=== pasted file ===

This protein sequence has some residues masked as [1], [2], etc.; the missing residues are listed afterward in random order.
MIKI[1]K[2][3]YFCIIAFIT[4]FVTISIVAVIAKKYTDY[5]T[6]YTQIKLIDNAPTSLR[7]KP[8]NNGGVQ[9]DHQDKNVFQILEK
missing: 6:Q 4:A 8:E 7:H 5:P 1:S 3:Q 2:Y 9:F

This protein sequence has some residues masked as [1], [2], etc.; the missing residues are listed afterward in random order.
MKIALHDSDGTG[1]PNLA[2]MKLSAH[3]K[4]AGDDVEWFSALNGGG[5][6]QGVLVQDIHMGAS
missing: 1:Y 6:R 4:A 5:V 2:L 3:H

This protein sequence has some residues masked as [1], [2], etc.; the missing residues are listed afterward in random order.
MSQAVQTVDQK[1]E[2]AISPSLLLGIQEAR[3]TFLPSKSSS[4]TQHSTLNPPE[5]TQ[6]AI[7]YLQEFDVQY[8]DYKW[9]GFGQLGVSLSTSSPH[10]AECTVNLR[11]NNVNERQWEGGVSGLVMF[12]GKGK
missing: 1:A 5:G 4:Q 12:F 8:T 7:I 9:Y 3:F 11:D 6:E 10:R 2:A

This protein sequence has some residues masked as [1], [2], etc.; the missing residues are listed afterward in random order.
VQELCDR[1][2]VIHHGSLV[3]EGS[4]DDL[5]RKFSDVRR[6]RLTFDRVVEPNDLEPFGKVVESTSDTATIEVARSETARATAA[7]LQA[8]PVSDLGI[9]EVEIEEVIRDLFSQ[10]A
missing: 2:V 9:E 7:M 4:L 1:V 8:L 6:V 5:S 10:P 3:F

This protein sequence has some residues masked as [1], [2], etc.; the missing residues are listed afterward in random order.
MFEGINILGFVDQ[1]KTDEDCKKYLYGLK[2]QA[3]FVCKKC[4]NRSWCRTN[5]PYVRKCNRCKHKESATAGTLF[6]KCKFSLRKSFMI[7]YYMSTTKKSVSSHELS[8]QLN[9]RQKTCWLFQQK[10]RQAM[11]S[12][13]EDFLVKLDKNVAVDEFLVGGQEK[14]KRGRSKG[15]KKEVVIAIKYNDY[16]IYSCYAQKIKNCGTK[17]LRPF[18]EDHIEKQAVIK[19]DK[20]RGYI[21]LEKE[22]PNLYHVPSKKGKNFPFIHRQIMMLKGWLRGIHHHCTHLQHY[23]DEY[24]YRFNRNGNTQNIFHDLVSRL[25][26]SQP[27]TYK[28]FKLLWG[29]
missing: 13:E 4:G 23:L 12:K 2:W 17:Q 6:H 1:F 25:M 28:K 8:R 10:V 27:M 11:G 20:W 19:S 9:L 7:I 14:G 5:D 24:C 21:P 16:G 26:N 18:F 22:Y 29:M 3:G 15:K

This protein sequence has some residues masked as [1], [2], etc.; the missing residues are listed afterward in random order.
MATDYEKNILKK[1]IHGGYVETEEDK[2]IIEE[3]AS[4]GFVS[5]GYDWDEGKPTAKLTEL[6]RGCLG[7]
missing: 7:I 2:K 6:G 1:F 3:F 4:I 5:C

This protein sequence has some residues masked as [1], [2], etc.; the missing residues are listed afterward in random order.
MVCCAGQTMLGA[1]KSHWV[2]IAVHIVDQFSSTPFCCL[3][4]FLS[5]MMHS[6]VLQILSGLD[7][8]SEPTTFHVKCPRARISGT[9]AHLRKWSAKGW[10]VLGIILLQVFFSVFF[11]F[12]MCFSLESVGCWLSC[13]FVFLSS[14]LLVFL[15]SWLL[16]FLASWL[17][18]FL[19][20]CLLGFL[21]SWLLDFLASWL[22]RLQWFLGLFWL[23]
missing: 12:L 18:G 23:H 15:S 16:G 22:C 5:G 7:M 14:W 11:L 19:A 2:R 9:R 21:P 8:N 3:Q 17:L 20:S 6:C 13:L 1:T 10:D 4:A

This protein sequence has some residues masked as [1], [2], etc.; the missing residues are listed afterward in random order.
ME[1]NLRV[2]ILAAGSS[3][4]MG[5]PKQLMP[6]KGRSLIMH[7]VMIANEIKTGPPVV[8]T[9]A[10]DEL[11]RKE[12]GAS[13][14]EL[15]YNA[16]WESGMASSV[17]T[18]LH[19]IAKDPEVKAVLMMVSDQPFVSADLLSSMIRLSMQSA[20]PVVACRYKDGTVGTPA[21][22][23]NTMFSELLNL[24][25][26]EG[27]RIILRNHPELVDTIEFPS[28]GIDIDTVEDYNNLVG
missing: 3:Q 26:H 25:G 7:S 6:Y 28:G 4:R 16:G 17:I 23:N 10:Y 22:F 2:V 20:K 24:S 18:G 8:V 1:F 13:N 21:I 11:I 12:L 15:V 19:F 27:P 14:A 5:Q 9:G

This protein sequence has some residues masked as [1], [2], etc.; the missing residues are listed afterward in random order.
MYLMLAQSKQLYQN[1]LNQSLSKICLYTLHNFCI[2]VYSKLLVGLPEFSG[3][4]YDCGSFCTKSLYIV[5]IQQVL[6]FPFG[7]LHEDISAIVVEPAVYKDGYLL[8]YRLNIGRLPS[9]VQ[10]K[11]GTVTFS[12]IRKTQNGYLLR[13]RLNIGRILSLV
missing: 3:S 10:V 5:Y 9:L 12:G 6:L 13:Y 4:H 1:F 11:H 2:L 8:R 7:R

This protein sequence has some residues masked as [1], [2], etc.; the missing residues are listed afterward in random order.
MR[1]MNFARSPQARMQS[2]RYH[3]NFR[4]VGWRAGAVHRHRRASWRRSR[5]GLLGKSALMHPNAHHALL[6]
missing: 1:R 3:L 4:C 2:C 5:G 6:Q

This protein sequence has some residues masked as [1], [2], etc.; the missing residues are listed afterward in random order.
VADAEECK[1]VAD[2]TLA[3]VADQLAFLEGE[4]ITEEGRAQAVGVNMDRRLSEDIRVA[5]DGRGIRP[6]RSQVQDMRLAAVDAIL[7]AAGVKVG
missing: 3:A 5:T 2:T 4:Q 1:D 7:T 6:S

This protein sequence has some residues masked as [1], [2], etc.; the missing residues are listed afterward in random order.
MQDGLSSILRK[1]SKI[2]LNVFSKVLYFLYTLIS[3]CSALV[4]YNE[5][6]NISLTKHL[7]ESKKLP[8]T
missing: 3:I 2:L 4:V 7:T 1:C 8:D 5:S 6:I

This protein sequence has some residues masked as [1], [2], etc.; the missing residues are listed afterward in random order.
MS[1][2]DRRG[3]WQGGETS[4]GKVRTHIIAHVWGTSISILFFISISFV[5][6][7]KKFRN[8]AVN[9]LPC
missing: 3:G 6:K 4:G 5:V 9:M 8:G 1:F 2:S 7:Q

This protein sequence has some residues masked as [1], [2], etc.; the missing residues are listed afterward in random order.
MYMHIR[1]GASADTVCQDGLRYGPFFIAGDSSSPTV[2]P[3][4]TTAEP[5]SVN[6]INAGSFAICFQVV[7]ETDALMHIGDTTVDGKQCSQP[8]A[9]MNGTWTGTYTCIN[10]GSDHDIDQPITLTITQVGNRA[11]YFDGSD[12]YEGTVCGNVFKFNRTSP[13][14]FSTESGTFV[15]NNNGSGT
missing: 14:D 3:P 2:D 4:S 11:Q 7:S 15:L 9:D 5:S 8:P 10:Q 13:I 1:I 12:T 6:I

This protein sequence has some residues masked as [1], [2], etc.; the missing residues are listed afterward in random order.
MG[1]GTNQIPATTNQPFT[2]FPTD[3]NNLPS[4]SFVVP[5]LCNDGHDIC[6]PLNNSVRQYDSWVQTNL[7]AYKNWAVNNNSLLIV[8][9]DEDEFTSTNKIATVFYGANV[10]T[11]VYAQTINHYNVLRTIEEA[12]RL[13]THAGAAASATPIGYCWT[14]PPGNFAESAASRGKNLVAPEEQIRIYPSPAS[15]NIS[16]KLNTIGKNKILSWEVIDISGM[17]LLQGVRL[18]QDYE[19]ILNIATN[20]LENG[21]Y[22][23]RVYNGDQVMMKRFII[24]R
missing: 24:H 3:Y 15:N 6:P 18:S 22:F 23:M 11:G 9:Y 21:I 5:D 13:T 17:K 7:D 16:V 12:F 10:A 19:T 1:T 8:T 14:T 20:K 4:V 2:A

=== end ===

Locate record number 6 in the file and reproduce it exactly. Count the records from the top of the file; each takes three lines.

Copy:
This protein sequence has some residues masked as [1], [2], etc.; the missing residues are listed afterward in random order.
MATDYEKNILKK[1]IHGGYVETEEDK[2]IIEE[3]AS[4]GFVS[5]GYDWDEGKPTAKLTEL[6]RGCLG[7]
missing: 7:I 2:K 6:G 1:F 3:F 4:I 5:C